It can be hard to resist the lure of the open road.
So many places to see, so many strangers-turned-friends to meet. That’s why RVers leave behind their sticks-and-bricks houses in favor of a home-on-wheels —some for a week or month and others for longer or even full-time.
But as enjoyable and rewarding as the experience can be, it’s still important to understand that a certain amount of preparation is called for — not only on the practical side but on the psychological side as well, especially if you’re going solo.
When nuCamp first connected with Katt Annie, author of The Safe, Solo RV Nomad: Enjoy the Freedom of Nomadic Living Without Any Fear, we knew that she would be a great source to address both topics. We caught up with her while she was camping with her cousins in northern California on her way to Oregon for the summer. She took time out from her stretch on the road to share her five years’ worth of RVing experience. You can follow her journey on her website, Instagram and Twitter.
In your book, you talk about staying mentally and emotionally healthy while on the road. Do you think that is something that newbies don’t think about when they are envisioning the nomad life?
You are right. Newbies don’t think about emotional and mental health on the road. The truth is, we don’t think about a lot of the issues until we are faced with them. The question is: Do we quit? Or do we solve our problems? I got distraught several times in the first year, being overwhelmed and flustered. Thank goodness I kept going and figured out the best rhythm for me. Now, I’m so solid and peaceful.
Did you think about it before you hit the road?
I worried that I would become a recluse in my trailer when I got out on the road. I tended to be reserved and standoffish. I’m a classic introvert. But the opposite happened. The people I meet and speak with in campgrounds every day of my life have actually caused a personality change in me. I’m now much more outgoing and comfortable in social settings. I didn’t expect that.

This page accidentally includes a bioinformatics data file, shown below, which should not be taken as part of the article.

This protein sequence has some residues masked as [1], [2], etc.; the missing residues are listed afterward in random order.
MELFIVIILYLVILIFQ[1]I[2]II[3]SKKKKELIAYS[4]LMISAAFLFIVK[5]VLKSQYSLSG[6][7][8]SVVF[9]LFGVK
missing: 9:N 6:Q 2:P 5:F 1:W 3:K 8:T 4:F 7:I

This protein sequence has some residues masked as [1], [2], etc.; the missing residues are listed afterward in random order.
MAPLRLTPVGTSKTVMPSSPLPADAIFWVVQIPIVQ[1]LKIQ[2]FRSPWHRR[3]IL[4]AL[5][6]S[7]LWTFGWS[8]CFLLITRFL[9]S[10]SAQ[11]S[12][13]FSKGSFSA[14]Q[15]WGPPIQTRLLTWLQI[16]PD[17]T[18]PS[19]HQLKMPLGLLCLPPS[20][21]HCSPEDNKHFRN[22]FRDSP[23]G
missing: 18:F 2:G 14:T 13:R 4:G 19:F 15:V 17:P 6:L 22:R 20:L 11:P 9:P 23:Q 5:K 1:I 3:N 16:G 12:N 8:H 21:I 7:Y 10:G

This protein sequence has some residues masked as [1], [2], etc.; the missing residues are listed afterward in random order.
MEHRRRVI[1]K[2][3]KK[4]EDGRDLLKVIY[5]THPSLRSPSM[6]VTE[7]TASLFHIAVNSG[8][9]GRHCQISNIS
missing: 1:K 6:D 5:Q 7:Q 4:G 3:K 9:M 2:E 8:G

So much of the nomad life has to be experienced. There’s no way to predict everything in advance. We have to just go and see what happens.
How do you stay psychologically balanced when you are on your own for days at a time?
I am a member of some support groups, and we have Zoom meetings. That keeps me connected. I also learned to meditate 20 years ago. That helps. And I write in my journal. One major aspect is walking my dog. I don’t think I could do this lifestyle without my dog Cannoli, a 12-year-old Husky/Australian Shepherd mix, for companionship. Taking care of another being is very grounding. We take our morning walk in the campground, checking out other rigs, and seeing who arrived and who left.
I do small talk when I come across fellow campers. I admire their rigs. “Great set-up” is the ultimate compliment. In the afternoon, after my writing work is done, we drive to the nearest town so my dog can get petted and I can be social. That has become very important to my mental health. I can’t stay at the campground all the time.
And that’s another reason I need to follow good weather. My environment has to be conducive to walking. I can’t walk in a torrential downpour (Oregon in winter), in three feet of snow (Maine in winter), or in 110-degree temperatures (Arizona in summer). The walking that keeps me social and well-balanced requires pleasant weather.
What about physical safety—something that many women especially are concerned about. What are your top three tips for women who are embarking on the nomad life?
The number one piece of advice is to trust your gut. If you feel like something is wrong, leave. If you feel weird about a person, walk the other way. I’ve learned how to be friendly but not engage with people until I get to know them.
The second piece of advice is to camp in campgrounds with good management, ideally with a gate and a code. There is nobody in my Thousand Trails campgrounds that shouldn’t be there. That makes me very safe.
The third piece of advice is to travel with a dog that looks like a wolf! That works for me. I also walk with a defensive walking stick to fend off animals or humans that are threatening. I’ve never used it for that purpose, but it gives me peace. I carry a whistle, pepper spray, and a small air horn. I’ve never used any of them because I’ve never needed to. But I’m ready in case something happens.
Finally, it’s very safe out here in the world for women. I was terrified to travel by myself the first time I drove cross country. When I got out there, I realized how safe I felt. I could not have known that unless I did it.